Presenting at the Agricultural Economics Society Annual Conference: John Lynch

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John Lynch recently presented ongoing work as part of the sprint “How can we manage uncertainties in habitat greenhouse gas emissions?” at the Agricultural Economics Society (AES) Annual Conference 2024.

This year’s AES conference, now in its 98th iteration, was held at the University of Edinburgh from 18th to 20th March. The conference is well-attended by academics and policy-makers with broad interests in agriculture and land management. This year the environmental focus was stronger than ever, with the keynote lectures and many individual talks focussing on sustainable food systems and land management. There was much discussion on how agricultural and land-use policy can help contribute to climatic and environmental sustainability goals.

John’s presentation also had a climate policy focus, exploring how methane emission reductions in Northern Ireland would be valued under different reporting approaches. Methane is responsible for a larger share of greenhouse gas emissions in Northern Ireland than the rest of the United Kingdom, and there is particular pressure on the agriculture and land sectors to reduce methane emissions. Furthermore, the Climate Change Act (Northern Ireland) notes the distinct characteristics of biogenic methane and suggests a specific reduction target for this gas. While any methane reductions can clearly provide some climate change mitigation, the scale of these benefits, and ultimate reduction requirements, are less clear-cut than for carbon dioxide, due to the different dynamics the two gases show. In his talk, John outlined some of the scientific and policy arguments for putting more or less emphasis on methane emission reductions, and how these might feed into mitigation action in Northern Ireland. He received interesting questions and useful feedback from the audience, which will help in the preparation of an extended paper later in the year.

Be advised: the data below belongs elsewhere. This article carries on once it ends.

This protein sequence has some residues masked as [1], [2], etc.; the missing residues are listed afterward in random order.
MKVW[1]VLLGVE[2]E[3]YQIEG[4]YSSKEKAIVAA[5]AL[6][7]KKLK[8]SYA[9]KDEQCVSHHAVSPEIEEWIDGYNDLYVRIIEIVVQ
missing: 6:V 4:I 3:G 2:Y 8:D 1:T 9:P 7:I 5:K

Read more about the Sprint project: How can we manage uncertainties in habitat greenhouse gas emissions?